The agreement provides for the formation of a special committee to decide on operational details by the next COP28 in 12 months in Dubai.

Now that this agreement has been approved, the battle will not end with the approval of the Fund in Sharm el-Sheikh, but the actual battle will begin over who will pay the money and which country will receive it, which is not specified in the agreement. And that’s where the challenge starts today.

“Rapid” emission reduction


The conference also adopted a final declaration urging “rapid” reductions in greenhouse gas emissions and reaffirming the target of limiting warming to 1.5 degrees Celsius, but without setting new targets compared to last year’s COP26 in Glasgow.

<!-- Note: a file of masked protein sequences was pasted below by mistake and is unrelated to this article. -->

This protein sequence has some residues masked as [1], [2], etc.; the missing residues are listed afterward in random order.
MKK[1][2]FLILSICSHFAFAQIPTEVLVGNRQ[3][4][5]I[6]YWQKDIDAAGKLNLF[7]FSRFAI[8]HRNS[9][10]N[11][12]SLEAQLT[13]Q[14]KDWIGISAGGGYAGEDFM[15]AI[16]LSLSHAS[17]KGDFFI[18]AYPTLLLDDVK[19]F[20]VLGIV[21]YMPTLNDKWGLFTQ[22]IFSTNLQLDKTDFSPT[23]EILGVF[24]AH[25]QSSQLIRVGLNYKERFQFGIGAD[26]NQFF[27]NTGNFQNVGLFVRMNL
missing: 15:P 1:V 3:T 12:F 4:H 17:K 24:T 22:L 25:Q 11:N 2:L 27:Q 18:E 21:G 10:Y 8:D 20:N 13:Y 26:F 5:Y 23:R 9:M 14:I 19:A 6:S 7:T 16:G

That upset U.N. Secretary-General Antonio Guterres, who lamented that the conference had failed to develop a plan to “drastically reduce emissions.”

“Our planet is still in the emergency department. “We need to drastically reduce emissions now and that’s an issue that this climate conference hasn’t addressed.”

The European Union also expressed its disappointment. European Commission Vice President Frans Timmermans told the conference’s closing session: “What we have is not enough as a step forward. It does not bring additional efforts from major polluters to further reduce and accelerate their emissions,” he said, adding: “We are disappointed that this has not been achieved.”

The text on emission reductions has been the subject of intense debate. Many countries denounced what they saw as a step in keeping the subject of targets that were set during previous conferences, in particular keeping “alive” the goal of limiting warming to 1.5 degrees Celsius compared to the pre-industrial revolution.